Spyware vs. Spyware: Software Conflicts and User Autonomy
16 Ohio State Tech Law Journal 25, 2020
43 Pages Posted: 4 May 2020 Last revised: 26 May 2020
Date Written: April 7, 2020
In July 2019, Apple silently updated macOS to uninstall a feature in the Zoom web-conferencing software from users' computers. Far from being an abberation, this is an example of a common but under-appreciated pattern. Numerous programs deliberately delete or interfere with each other, raising a bewildering variety of legal issues.
Unfortunately, the most common heuristics for resolving disputes about what software can and cannot do fail badly on software-versus-software conflicts. Bad Software Is Bad, which holds that regulators should distinguish helpful software from harmful software, has a surprisingly hard time telling the difference. So does Software Freedom, which holds that users should have the liberty to run any software they want: it cannot by itself explain what software users actually want. And Click to Agree, which holds that users should be held to the terms of the contracts they accept, falls for deceptive tricks, like the the virus with a EULA. Each of these heuristics contains a core of wisdom, but each is incomplete on its own.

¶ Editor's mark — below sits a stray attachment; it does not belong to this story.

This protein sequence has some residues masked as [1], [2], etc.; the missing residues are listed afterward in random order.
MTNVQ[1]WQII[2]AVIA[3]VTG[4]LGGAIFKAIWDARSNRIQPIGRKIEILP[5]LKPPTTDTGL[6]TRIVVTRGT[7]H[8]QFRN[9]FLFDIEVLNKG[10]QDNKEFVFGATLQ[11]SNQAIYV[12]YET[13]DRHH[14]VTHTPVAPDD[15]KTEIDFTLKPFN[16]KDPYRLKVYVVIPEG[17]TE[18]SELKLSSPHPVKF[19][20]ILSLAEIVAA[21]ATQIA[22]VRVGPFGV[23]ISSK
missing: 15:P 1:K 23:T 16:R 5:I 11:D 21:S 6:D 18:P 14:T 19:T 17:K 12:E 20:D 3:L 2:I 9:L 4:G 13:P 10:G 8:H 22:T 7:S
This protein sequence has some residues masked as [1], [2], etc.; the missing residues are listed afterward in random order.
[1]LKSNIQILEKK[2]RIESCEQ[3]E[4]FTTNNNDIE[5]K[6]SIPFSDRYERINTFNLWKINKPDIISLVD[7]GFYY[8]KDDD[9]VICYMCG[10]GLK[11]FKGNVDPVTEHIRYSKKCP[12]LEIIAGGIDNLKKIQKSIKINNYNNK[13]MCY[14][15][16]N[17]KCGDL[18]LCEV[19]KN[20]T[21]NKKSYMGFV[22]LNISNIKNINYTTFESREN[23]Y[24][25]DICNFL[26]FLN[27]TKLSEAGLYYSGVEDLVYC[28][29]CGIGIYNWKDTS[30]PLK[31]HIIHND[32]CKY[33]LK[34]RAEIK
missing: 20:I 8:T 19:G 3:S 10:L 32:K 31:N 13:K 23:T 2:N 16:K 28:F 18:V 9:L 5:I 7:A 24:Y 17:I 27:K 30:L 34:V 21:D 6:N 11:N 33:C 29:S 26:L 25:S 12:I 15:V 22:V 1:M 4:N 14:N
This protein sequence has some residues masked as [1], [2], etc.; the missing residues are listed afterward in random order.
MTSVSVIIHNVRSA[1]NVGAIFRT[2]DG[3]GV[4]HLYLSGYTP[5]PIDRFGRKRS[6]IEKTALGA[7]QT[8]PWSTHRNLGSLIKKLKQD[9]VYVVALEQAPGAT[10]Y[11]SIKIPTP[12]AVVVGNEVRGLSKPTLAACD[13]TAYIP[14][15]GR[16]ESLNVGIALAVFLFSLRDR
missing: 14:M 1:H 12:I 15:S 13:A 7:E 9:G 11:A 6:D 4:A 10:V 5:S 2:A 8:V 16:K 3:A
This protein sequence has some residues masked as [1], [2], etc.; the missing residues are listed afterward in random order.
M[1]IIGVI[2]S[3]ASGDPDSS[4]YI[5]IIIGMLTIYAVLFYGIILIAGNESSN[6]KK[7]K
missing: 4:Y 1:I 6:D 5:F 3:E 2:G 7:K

To make sense of software conflicts, we need a theory of user autonomy, one that connects users' goals to their choices about software. Law should help users delegate important tasks to software. To do so, it must accept the diversity of users' skills and goals, be realistic about which user actions reflect genuine choices, and pay close attention to the communicative content of software.
Keywords: Spyware, Software, User Autonomy
JEL Classification: k00
Suggested Citation: Suggested Citation